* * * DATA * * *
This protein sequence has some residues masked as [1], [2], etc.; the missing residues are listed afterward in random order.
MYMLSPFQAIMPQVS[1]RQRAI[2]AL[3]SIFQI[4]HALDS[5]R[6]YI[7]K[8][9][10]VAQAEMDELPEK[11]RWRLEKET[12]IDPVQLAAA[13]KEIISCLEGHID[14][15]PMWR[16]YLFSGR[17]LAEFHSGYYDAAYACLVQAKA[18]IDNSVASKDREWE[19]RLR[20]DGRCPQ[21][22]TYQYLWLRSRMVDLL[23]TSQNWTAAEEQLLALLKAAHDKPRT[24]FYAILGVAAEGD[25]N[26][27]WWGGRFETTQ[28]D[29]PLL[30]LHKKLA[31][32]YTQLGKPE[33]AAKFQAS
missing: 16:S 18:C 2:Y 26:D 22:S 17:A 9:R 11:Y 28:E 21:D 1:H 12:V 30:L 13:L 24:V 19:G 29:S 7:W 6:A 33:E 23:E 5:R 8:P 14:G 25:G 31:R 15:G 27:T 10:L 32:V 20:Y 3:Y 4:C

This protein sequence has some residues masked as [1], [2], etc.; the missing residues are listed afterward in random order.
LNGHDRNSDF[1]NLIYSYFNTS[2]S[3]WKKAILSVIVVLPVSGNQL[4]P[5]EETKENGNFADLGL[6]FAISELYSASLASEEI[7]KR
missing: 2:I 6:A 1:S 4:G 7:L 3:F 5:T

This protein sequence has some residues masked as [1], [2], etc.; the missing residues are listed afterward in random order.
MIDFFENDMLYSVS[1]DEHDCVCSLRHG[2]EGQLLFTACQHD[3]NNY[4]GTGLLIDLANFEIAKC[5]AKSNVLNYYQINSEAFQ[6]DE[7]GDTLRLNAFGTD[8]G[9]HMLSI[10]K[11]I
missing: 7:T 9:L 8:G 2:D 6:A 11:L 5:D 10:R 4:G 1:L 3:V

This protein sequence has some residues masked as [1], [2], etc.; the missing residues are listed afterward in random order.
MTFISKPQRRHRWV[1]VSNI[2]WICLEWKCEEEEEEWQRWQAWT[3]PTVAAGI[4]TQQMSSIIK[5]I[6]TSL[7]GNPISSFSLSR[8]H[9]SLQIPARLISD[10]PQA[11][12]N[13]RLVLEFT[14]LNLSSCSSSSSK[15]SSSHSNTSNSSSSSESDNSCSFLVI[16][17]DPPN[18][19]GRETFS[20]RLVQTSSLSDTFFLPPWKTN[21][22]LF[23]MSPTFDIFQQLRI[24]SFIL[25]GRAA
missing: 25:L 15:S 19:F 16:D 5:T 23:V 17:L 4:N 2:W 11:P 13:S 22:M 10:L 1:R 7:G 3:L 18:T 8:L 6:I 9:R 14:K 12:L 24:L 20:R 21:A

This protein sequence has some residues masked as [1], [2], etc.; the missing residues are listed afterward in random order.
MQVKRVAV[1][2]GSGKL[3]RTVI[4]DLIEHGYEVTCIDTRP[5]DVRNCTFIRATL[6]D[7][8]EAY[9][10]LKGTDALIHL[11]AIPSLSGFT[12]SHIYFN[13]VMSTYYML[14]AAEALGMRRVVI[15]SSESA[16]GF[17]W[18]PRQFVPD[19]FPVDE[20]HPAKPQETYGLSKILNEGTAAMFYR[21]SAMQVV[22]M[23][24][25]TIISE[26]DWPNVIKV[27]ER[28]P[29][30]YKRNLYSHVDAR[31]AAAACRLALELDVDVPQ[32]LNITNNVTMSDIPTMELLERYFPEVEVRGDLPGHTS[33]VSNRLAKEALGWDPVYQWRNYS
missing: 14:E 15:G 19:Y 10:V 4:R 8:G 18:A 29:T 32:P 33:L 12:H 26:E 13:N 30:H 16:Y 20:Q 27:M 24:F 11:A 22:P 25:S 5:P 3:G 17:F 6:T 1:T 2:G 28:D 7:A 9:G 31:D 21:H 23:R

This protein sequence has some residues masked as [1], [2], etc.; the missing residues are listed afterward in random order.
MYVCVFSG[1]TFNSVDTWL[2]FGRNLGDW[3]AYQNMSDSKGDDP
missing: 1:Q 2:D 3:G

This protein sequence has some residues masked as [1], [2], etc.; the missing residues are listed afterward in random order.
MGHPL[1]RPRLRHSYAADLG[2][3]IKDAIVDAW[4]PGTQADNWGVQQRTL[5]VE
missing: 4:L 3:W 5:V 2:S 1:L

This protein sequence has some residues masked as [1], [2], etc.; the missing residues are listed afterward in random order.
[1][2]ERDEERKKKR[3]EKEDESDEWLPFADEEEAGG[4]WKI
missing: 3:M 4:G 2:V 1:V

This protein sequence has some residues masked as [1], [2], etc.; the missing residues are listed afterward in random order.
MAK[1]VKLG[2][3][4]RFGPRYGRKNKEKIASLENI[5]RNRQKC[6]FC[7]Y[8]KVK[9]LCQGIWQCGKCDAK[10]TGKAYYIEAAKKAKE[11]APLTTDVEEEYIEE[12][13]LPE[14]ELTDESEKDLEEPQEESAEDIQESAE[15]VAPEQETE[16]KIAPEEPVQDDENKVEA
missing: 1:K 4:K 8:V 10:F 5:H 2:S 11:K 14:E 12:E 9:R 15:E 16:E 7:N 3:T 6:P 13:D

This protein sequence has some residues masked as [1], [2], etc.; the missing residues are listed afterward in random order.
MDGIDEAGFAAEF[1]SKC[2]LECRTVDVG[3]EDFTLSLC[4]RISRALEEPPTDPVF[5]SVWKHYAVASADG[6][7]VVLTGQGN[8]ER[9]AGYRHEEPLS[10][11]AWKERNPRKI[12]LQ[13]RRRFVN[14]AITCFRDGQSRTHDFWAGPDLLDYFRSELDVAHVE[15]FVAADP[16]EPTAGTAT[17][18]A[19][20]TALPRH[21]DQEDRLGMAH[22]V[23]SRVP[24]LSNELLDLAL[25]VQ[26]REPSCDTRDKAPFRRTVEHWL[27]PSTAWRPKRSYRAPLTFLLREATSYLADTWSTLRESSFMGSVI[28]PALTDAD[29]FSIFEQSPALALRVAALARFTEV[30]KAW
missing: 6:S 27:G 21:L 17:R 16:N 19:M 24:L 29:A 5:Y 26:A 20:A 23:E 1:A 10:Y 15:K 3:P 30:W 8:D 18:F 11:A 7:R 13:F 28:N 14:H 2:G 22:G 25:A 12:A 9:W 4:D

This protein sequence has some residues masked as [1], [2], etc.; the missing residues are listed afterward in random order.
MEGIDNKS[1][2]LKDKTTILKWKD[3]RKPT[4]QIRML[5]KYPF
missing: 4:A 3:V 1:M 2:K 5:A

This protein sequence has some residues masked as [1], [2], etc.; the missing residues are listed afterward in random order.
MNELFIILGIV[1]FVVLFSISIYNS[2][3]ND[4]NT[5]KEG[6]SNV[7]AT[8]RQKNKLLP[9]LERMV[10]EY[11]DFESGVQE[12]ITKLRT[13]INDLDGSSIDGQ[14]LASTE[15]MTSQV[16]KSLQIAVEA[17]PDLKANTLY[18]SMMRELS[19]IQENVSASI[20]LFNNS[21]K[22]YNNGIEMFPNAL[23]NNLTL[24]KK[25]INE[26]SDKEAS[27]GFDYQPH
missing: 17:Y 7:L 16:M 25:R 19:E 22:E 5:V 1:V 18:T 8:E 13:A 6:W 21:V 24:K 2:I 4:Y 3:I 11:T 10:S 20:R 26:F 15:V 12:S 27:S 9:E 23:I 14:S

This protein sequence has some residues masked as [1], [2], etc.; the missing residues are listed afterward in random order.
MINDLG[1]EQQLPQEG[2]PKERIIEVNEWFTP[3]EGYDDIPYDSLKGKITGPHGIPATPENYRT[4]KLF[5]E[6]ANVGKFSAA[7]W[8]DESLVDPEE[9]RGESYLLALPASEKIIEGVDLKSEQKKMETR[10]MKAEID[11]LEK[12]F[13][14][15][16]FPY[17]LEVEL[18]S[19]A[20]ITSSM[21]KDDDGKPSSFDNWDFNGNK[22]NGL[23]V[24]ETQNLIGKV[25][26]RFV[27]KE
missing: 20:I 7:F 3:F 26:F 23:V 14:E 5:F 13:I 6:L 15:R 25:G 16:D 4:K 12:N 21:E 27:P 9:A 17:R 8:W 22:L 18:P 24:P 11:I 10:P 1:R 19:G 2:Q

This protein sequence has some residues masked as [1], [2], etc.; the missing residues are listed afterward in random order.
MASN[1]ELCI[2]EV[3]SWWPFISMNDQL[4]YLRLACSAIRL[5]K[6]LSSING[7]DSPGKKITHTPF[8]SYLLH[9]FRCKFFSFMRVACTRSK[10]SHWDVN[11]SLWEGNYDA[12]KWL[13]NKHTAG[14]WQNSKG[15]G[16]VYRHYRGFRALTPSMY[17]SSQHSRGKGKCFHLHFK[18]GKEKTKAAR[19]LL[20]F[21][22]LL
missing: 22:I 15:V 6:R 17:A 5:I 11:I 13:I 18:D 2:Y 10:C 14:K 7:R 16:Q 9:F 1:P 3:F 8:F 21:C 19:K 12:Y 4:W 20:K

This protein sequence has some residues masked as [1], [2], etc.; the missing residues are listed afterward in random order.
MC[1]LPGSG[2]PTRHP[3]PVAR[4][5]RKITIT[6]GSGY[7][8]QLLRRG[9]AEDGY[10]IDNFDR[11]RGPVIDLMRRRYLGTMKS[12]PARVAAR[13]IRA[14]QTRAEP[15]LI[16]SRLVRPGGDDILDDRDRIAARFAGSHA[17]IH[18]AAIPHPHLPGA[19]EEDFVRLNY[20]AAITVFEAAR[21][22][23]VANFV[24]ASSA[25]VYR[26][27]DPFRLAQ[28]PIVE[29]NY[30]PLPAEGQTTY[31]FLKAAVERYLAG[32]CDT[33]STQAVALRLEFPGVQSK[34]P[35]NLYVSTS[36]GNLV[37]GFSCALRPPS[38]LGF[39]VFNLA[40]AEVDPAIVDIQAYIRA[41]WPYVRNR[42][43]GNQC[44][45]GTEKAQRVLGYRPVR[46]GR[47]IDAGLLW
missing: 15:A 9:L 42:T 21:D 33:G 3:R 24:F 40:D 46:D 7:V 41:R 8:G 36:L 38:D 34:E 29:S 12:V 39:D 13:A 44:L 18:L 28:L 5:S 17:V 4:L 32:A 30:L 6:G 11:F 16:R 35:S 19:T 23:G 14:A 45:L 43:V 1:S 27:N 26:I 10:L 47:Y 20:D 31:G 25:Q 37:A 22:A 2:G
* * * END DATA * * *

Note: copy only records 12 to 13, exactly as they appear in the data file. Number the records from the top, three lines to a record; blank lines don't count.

This protein sequence has some residues masked as [1], [2], etc.; the missing residues are listed afterward in random order.
MNELFIILGIV[1]FVVLFSISIYNS[2][3]ND[4]NT[5]KEG[6]SNV[7]AT[8]RQKNKLLP[9]LERMV[10]EY[11]DFESGVQE[12]ITKLRT[13]INDLDGSSIDGQ[14]LASTE[15]MTSQV[16]KSLQIAVEA[17]PDLKANTLY[18]SMMRELS[19]IQENVSASI[20]LFNNS[21]K[22]YNNGIEMFPNAL[23]NNLTL[24]KK[25]INE[26]SDKEAS[27]GFDYQPH
missing: 17:Y 7:L 16:M 25:R 19:E 22:E 5:V 1:V 18:T 8:E 13:A 6:W 21:V 24:K 2:I 4:Y 3:I 11:T 10:S 20:R 26:F 15:V 12:S 27:S 9:E 23:I 14:S

This protein sequence has some residues masked as [1], [2], etc.; the missing residues are listed afterward in random order.
MINDLG[1]EQQLPQEG[2]PKERIIEVNEWFTP[3]EGYDDIPYDSLKGKITGPHGIPATPENYRT[4]KLF[5]E[6]ANVGKFSAA[7]W[8]DESLVDPEE[9]RGESYLLALPASEKIIEGVDLKSEQKKMETR[10]MKAEID[11]LEK[12]F[13][14][15][16]FPY[17]LEVEL[18]S[19]A[20]ITSSM[21]KDDDGKPSSFDNWDFNGNK[22]NGL[23]V[24]ETQNLIGKV[25][26]RFV[27]KE
missing: 20:I 7:F 3:F 26:F 23:V 14:E 5:F 13:I 6:L 15:R 25:G 16:D 4:K 12:N 21:E 27:P 9:A 17:R 8:W 22:L 18:P 24:P 11:I 10:P 1:R 19:G 2:Q